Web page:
SMC has a number of component-led processes in place that will deliver companies direct
savings through reduced energy on their compressed air and electricity use. Mike Wheeler explains.
Quick wins and long-term savings are as valuable as each other when it comes to energy savings for plant and machinery that utilises compressed air.
Electro-pneumatic and control system’s specialist, SMC Corporation ANZ, knows how much a company’s bottom line can be affected if the right kind of energy savings strategies are implemented.
“SMC has years in the business when it comes to energy saving,” said the company’s Australian and New Zealand director of sales and marketing, James McKew. “Energy savings don’t come from replacing one component in your factory. A holistic approach needs to be taken. We have developed an energy-saving roadmap that helps guide customers through the process. Our expertise in this area is put to good use as we can advise customers where the quick wins are, and how to plan for a long-term roll out in terms of saving on compressed air. Energy savings have to translate to cost savings for the customer and a healthier bottom line. That is the main objective we always keep in mind.”
One measure of how successful a roll out has been is how the market reacts. McKew is happy with the feedback the company has received so far. He puts it down to several things, including the work put in at the coalface of rolling the roadmap out. Also, they can customise to a client’s needs, which is proving popular.
“There has been a very positive uptake,” he said. “I think customers are finding it easier to implement energy-saving strategies because the technology associated with energy saving has advanced at such a rapid rate. For example, SMC’s R&D has been developing products that are smaller, lighter, consume less electricity or air while delivering the same or greater performance than what they replace. This helps customers select products more closely aligned to the usage and demand profile eliminating wastage. My feeling is that customers find the way that SMC does business is refreshing because we keep it simple. We take the thinking out of it and problem solve with the customer. Because we know our products
and always seek to understand the customer’s unique challenges we can offer valuable advice and correct product selections to make their job so much more efficient and the whole experience with us some much more customer centric.”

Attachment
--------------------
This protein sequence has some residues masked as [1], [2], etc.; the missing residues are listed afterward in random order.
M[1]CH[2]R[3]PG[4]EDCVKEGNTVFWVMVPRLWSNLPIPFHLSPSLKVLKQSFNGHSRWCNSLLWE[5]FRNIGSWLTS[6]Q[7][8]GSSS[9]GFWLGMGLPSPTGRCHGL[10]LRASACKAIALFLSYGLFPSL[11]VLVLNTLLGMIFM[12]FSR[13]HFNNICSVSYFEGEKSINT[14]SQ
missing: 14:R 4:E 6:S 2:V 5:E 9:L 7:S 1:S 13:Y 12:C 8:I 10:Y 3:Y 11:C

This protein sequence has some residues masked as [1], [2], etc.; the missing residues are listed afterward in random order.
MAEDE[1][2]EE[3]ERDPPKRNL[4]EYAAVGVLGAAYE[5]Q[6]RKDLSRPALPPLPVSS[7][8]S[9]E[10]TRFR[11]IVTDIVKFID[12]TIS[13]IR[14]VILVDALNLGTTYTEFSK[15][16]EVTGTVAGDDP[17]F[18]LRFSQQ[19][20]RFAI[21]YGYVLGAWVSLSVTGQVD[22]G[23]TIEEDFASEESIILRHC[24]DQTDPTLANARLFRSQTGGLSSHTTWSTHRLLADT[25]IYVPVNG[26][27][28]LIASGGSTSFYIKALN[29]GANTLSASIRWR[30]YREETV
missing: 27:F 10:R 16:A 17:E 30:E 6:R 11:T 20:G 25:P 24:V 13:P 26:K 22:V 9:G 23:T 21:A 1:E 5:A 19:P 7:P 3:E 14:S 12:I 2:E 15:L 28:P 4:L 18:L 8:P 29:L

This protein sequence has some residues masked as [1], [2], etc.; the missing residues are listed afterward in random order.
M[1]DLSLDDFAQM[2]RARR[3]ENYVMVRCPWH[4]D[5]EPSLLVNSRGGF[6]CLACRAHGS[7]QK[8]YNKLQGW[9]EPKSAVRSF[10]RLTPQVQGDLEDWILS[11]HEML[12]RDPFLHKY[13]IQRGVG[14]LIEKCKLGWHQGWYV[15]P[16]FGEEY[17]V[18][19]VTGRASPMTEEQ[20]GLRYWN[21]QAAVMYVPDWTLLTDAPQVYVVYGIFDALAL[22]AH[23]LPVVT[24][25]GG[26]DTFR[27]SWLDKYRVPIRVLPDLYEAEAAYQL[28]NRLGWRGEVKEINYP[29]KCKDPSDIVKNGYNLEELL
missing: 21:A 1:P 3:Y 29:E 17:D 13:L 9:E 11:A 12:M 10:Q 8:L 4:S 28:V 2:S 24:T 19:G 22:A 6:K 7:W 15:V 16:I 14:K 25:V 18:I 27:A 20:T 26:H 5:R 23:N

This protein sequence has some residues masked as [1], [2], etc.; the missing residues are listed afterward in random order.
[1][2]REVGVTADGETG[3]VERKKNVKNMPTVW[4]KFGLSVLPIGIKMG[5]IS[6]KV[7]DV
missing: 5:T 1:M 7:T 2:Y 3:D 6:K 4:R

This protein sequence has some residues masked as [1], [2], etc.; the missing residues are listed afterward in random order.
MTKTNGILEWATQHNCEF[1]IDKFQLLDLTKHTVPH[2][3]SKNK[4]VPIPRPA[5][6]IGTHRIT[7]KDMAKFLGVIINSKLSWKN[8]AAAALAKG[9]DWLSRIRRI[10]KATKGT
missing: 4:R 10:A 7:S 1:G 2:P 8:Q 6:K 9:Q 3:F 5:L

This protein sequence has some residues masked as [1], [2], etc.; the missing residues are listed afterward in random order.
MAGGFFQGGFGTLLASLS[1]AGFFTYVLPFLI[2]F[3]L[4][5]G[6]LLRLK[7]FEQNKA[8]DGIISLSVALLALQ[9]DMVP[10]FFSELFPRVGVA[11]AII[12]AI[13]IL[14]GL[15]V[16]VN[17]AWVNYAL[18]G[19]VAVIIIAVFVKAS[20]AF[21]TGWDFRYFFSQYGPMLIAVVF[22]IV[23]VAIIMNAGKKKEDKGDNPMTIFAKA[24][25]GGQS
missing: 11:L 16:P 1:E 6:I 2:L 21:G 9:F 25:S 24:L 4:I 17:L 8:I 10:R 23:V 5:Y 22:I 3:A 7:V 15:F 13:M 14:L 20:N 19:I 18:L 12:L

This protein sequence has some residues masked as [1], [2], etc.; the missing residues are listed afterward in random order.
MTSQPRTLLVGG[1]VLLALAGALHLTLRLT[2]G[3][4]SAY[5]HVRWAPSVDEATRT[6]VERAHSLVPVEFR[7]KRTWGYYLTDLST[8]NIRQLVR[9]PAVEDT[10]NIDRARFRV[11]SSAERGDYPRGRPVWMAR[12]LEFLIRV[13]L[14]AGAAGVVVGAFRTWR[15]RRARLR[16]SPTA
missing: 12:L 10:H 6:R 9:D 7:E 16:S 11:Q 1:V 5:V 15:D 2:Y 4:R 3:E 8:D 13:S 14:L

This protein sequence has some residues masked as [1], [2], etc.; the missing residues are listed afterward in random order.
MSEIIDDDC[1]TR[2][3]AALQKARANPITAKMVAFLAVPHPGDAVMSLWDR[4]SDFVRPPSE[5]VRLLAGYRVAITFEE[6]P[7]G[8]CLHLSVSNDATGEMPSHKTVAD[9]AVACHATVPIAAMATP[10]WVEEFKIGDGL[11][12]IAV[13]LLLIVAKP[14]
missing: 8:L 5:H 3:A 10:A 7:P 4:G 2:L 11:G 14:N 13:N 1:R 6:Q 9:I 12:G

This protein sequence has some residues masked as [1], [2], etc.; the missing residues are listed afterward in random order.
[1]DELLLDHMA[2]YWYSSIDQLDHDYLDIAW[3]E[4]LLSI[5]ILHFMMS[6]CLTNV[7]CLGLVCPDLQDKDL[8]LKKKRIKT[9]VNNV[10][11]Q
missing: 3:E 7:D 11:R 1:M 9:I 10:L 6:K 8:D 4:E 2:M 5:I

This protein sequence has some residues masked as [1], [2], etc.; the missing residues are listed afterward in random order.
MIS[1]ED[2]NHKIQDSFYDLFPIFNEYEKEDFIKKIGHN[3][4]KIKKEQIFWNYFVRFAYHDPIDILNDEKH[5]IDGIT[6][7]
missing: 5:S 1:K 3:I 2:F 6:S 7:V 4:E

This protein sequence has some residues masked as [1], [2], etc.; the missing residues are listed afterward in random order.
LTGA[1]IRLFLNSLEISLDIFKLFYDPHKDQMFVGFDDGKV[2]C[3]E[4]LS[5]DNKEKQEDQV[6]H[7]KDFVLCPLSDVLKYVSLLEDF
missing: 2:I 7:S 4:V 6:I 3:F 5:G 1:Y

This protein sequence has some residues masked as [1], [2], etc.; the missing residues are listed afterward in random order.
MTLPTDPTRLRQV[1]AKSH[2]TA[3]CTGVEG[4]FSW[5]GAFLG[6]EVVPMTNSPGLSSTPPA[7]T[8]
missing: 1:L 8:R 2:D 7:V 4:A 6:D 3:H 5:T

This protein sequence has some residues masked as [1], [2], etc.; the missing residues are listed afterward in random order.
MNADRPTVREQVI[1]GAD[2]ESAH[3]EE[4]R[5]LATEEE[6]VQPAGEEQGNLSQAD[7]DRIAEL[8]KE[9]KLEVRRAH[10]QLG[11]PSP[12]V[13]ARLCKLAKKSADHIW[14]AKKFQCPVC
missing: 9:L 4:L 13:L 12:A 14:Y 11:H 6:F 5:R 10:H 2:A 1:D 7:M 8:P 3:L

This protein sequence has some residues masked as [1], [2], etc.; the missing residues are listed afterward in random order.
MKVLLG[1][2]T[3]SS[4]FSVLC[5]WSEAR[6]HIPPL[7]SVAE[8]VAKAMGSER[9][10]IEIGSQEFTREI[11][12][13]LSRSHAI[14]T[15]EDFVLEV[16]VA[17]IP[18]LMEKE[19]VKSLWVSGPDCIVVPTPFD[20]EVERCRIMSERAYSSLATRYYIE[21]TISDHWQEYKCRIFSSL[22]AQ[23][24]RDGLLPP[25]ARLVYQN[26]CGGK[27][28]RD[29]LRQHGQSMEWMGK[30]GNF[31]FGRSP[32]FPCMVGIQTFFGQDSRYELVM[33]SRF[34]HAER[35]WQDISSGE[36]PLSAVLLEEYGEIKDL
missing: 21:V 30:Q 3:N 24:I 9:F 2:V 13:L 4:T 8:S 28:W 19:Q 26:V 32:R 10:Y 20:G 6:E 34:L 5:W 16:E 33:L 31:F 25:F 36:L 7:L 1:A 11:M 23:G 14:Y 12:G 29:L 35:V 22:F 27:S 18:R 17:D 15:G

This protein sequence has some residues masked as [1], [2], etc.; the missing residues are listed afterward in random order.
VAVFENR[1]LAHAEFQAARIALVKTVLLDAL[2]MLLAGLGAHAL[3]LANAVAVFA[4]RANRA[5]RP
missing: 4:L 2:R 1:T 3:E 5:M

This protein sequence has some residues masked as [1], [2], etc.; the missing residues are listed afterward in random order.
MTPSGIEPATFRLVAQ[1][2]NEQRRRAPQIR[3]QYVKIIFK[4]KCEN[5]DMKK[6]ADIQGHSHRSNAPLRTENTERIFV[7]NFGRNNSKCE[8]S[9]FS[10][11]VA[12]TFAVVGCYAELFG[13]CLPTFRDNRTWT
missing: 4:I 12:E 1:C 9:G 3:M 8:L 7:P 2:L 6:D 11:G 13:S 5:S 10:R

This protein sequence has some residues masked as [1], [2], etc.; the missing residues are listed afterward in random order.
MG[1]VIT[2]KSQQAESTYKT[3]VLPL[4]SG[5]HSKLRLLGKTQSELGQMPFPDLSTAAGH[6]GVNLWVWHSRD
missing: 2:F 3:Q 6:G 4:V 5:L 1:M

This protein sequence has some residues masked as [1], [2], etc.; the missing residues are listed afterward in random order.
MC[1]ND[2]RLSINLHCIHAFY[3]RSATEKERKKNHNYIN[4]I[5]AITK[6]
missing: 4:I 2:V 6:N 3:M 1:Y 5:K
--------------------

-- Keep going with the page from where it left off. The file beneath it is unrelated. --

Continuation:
Another aspect that is not lost on McKew is the need for education. Not just that customers should and can save energy on their compressed air output, but that there needs to be an informed approach when doing so. This is where SMC can help out, according to McKew.
“The sum total of the components add up to the biggest saving,” he said. “There needs to be a systematic approach to how you approach energy saving in the factory. Replacing one item isn’t going to miraculously save you thousands of dollars. It needs to be an informed approach. Customers have a lot to deal with. SMC will supply electro-pneumatics, but they are dealing with so many other facets in the production plant. It is impossible to be an expert on everything from cylinders, to PLCs to gearboxes – that is where SMC comes in [and other suppliers] – we need to offer our expertise and technical service to our customers.”
Savings can come in many forms, which is something else that people can look at when putting a plan in place. It is not a matter of one plan fits every plant, but there can be some common themes. He also points out that it is a malleable process because companies should also be looking to improve on energy savings all the time.
“Choosing the right-sized product for an application, and in that choosing the most efficient product too, is a key consideration to optimum saving,” he said. “This is an ongoing process. You install energy-saving components but then you need to measure the output in order to monitor the condition and predict the leaks or failures. We make customers aware that we have the tools to get them there, but once you get there, you still have more to do to make sure you get the most efficiency out of your systems; and importantly to fully understand the value of, and retain, these benefits.
“Of course, energy efficiency products such as the ALDS (Automatic Leak Detection Systems) can be programmed into the customer’s Internet of Things solution and this
is also something customers should be aware of in their planning.”